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Is lying the solution to a lack of privacy online?

I do wish social networking sites like G+ and FB would stop advertising peoples birthdays. Your birth date is one of those "known facts" used by many organisations (banks, government departments etc.) to verify your identity. Providing this data to social networking sites can result in information leakage and contribute to identity theft and security incidents. Combine this with all the other bits of information they capture and it would be quite easy for someone to bypass those security questions every call centre asks as a facade to security - they only need to gleam a little info from many sources.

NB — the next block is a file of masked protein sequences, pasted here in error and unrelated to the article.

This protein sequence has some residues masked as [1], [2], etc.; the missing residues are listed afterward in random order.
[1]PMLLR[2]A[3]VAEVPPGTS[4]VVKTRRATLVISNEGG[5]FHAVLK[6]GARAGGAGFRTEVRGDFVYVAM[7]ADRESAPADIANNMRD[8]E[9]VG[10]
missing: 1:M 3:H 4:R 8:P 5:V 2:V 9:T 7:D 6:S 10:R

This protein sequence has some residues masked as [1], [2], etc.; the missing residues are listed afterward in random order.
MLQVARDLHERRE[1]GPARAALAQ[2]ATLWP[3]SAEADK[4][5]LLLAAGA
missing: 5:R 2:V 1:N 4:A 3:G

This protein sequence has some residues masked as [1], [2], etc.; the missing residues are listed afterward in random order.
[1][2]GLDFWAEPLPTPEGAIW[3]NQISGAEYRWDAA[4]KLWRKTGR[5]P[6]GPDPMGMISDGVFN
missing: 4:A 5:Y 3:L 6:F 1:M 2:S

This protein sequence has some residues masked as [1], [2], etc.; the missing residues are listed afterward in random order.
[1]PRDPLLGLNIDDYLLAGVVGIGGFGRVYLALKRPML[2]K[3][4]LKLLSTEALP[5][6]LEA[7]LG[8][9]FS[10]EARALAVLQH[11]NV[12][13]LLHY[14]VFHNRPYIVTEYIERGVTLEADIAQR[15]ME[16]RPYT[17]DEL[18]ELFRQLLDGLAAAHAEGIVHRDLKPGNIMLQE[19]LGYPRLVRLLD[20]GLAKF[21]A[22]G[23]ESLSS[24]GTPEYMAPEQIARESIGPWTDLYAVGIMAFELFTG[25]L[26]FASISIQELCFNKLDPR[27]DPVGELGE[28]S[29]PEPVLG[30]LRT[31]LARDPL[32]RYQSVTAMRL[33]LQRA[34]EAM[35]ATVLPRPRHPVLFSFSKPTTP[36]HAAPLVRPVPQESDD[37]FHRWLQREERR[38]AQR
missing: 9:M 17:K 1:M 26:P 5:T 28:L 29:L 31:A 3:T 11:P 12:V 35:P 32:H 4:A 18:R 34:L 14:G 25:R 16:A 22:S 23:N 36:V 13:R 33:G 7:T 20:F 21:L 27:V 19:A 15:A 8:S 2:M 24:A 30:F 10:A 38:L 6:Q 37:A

This morning G+ asked me if I wanted to say happy birthday to Peter. I know Peter slightly but not well enough to be privy to such information and I have no idea whether it really is his (or your) birthday today, if it is... Happy Birthday! If it's not then congratulations on lying to Google and Facebook - it's good practice (so long as you can remember the lies you tell).

In a world where privacy is becoming impossible, lying may be our saviour. What a topsy-turvy world we're living in...



  1. […] a prototype there is no authentication (feel free to lie) and no logging of message content (you’ll have to trust me on that one or check out the […]

  2. […] I said before, if you want your privacy back then lie! To subvert eDNA we’ll need something to inject noise between fingers and keyboard. […]


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